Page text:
Review: Elizabeth Varlet – Brave & Beautiful (Sassy Boyz #3)

Author: Elizabeth Varlet
Reviewer: Barb
Publisher: Carina Press
Genre: Contemporary

Rating: ★★★½☆ 

Summary:

Sexy, seductive and hiding dark secrets, the Sassy Boyz return to the stage in Brave & Beautiful

There’s only one relationship that matters to Tameron “Tam” Kis—his love affair with dance. Life’s been pretty shitty, but dance got him through it and now he’s ready to focus on what he loves. He doesn’t have the bandwidth for any distractions—especially not his sexy, not-quite-straight new neighbor.

Driver Ellis doesn’t need anything but his bike and the open road. He wouldn’t trade his drifter lifestyle for anything…until his friend calls in a favor and Driver suddenly finds himself pet-sitting. Driver isn’t thrilled being stuck in one place, though things start to look up when he sets eyes on the gorgeous girl next door.

There’s just one problem… She isn’t a girl at all.

All it takes is one spontaneous dance to turn both Driver’s and Tam’s worlds upside down. They might not have been looking for love, but as things heat up between them, it’s clear life has very different plans.

Review:

First of all, I need to say this is book three in a series, and though I have not read either of the other books, I had no problem reading this as a standalone. That all being said, I now want to go back and read books one and two, so if anything, this one will pique readers’ interest in the full series.
This is Tam’s story. Tam’s the Sassy Boyz dance group’s slender, wiry, beautiful choreographer. Tam’s also quiet, introverted, and scared. So very scared. He’s just gone out on his own after living at the Prism Center rehab where he was sent after this third prostitution arrest. The prostitution was simply to put food in his belly, and once in a while, a roof over his head after escaping to the streets from a sexual abusive home situation. Tam is also femme—wearing makeup, sexy underwear, and rocking his 5-inch heels—especially the ones with the red soles!

One night he meets a very good-looking biker in the basement laundry room. Who knew someone else would do laundry late at night—and in his underwear no less? Driver is turtle-sitting for one of his best friends while he works to get enough money for he and his cycle to hit the road again. He might squeeze in a trip to see his grandparents first, but there’s definitely not going to be trip to the cemetery to see his parents’ and little brother’s gravesites. Too much guilt for their deaths has kept him away for over ten years.

These are only brief character sketches, but it’s easy to see that these men are ripe for love—both damaged emotionally, both in need of that missing puzzle piece that will make them whole. It’s a long slow, angst-filled journey to healing—for both of them—but readers who stick with the story will be very pleased they did.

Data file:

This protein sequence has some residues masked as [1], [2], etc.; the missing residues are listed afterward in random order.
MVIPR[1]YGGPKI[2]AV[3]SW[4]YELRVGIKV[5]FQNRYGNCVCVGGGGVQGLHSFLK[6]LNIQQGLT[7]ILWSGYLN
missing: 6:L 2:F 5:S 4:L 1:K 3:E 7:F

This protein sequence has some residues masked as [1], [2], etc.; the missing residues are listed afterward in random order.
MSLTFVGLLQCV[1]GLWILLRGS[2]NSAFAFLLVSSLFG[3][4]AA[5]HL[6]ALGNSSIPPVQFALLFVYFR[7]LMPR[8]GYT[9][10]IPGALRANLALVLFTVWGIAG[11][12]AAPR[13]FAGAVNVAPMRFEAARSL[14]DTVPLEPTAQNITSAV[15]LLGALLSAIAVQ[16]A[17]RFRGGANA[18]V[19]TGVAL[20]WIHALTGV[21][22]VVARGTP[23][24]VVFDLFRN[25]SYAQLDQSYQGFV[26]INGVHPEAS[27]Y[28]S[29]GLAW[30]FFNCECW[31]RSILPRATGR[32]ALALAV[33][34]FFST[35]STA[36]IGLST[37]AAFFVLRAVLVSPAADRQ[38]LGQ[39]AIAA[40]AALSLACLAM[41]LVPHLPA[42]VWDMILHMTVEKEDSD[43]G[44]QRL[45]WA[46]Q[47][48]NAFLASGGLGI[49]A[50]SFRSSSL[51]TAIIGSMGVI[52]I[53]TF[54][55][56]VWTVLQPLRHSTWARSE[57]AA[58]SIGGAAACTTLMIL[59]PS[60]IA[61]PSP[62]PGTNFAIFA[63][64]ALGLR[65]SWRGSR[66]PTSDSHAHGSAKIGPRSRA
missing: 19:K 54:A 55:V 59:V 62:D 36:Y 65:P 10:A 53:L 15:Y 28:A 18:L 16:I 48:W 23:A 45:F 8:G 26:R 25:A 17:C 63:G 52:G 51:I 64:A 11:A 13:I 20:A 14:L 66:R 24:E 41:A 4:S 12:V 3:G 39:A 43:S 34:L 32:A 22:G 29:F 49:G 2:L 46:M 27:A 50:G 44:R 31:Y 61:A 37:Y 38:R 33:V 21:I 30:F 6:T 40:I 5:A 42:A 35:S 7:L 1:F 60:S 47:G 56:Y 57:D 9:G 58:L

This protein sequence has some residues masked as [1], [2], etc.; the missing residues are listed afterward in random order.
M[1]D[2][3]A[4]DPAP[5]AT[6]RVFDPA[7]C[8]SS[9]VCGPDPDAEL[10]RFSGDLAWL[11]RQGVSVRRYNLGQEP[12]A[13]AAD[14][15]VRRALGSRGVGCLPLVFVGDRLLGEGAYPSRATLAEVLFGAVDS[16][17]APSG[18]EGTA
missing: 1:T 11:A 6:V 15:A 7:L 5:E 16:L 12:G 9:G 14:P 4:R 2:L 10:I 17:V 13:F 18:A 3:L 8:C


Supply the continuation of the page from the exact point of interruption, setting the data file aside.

I liked the character-driven plot, the emotional upheaval of finding someone who clicks, and the back stories—especially Tam’s—which really gave a good picture of their characters and their current motivations. Driver spends all his time running, whereas Tam spends his time working with his therapist, socializing with his friends (who he appreciates having), and trying to move forward so that someday he can have a full and happy relationship with another man that includes not only emotional love, but physical love as well.

I’m not a huge fan of angst, especially self-driven inner angst and Driver was loaded with it. The author also used the tool of internalized pain repetition—the same arguments with the same answers ad infinitum. Insanity is doing the same thing over and over again and expecting different results. Driver was the epitome of this adage. And though he was good at the doing—running—he was better at the thinking about it, rehashing it, and wallowing in his self-pity. That took a good chunk of the story, so much so, I wanted to get out the red pen and get rid of about a hundred pages.

Tam, on the other hand? I wanted to take him home with me. He was struggling and he had his internal monologues as well, but nothing like the monotonous self-arguments Driver had. His character was appealing in a multitude of ways—from his recovery from sexual abuse and later prostitution, to his outward appearance and his taste in clothing, to his talent as a dancer and choreographer, and ultimately, to his ability to bounce back and stay positive in the face of what sometimes seemed to be insurmountable hurdles.

If you enjoy femme men in your MM romances, Tam is a character you will likely love. This book will also appeal to those who like bikers, angst-driven characters, redemption, forgiveness, and a whole series of men who dance to the beat.

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Carina Press 

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